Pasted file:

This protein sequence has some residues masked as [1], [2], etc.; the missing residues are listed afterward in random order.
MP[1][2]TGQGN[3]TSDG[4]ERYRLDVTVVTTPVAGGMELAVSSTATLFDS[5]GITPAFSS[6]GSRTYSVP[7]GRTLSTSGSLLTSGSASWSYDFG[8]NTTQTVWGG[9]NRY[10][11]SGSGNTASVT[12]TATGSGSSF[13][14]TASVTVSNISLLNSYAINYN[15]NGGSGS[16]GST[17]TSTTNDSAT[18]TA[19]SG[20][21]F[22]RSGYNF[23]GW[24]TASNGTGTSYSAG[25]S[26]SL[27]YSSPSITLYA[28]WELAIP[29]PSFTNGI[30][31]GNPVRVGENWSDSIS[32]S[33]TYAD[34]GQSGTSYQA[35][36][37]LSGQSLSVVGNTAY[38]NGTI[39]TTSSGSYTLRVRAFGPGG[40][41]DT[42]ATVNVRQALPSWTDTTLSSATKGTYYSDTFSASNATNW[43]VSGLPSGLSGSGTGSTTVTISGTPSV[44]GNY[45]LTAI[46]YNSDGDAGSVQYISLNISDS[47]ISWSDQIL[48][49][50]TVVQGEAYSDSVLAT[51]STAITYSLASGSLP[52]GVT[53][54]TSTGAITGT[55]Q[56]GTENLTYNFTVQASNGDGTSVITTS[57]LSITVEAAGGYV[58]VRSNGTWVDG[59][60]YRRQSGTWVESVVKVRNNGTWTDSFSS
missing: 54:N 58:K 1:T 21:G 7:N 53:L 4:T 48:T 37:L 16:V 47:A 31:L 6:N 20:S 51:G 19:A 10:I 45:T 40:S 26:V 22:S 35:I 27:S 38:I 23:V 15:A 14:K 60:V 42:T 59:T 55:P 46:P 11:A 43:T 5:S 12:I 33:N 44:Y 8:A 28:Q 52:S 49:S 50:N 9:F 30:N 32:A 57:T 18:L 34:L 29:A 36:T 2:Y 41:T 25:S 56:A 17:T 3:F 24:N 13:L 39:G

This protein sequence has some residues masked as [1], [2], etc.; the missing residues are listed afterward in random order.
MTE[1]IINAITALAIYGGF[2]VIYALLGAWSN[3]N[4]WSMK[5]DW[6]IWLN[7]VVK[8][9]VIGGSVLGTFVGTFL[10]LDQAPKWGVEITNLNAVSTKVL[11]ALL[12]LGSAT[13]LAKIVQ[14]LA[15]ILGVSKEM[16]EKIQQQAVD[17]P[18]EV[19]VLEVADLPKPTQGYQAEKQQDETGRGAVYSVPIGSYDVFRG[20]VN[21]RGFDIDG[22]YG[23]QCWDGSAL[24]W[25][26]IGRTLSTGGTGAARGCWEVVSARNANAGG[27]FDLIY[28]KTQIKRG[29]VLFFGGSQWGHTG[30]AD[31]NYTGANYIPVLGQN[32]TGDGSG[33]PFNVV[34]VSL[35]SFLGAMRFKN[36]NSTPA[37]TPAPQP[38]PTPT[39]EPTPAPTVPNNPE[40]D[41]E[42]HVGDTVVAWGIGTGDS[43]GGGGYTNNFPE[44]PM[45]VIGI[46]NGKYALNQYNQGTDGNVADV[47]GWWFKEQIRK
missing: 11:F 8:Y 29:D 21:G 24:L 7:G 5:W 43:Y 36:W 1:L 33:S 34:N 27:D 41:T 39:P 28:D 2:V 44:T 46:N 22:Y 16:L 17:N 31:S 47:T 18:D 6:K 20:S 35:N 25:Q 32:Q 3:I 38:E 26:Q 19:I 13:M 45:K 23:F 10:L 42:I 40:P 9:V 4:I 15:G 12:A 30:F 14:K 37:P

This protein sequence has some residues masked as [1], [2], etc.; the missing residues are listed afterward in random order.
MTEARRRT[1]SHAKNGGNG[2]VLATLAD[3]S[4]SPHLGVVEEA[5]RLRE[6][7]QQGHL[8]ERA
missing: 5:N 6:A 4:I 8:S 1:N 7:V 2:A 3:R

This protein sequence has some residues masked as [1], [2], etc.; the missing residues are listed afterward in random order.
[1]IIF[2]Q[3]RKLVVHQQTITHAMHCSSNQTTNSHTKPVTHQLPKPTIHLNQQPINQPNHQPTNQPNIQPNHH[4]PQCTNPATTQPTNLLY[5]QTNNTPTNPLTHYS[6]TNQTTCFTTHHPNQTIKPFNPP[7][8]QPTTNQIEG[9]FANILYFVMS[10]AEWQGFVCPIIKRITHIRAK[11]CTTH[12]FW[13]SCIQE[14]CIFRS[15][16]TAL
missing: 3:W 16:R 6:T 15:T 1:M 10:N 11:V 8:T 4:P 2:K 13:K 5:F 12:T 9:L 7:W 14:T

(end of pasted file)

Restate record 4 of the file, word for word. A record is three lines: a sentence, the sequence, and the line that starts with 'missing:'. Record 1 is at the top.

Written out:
This protein sequence has some residues masked as [1], [2], etc.; the missing residues are listed afterward in random order.
[1]IIF[2]Q[3]RKLVVHQQTITHAMHCSSNQTTNSHTKPVTHQLPKPTIHLNQQPINQPNHQPTNQPNIQPNHH[4]PQCTNPATTQPTNLLY[5]QTNNTPTNPLTHYS[6]TNQTTCFTTHHPNQTIKPFNPP[7][8]QPTTNQIEG[9]FANILYFVMS[10]AEWQGFVCPIIKRITHIRAK[11]CTTH[12]FW[13]SCIQE[14]CIFRS[15][16]TAL
missing: 3:W 16:R 6:T 15:T 1:M 10:N 11:V 8:T 4:P 2:K 13:K 5:F 12:T 9:L 7:W 14:T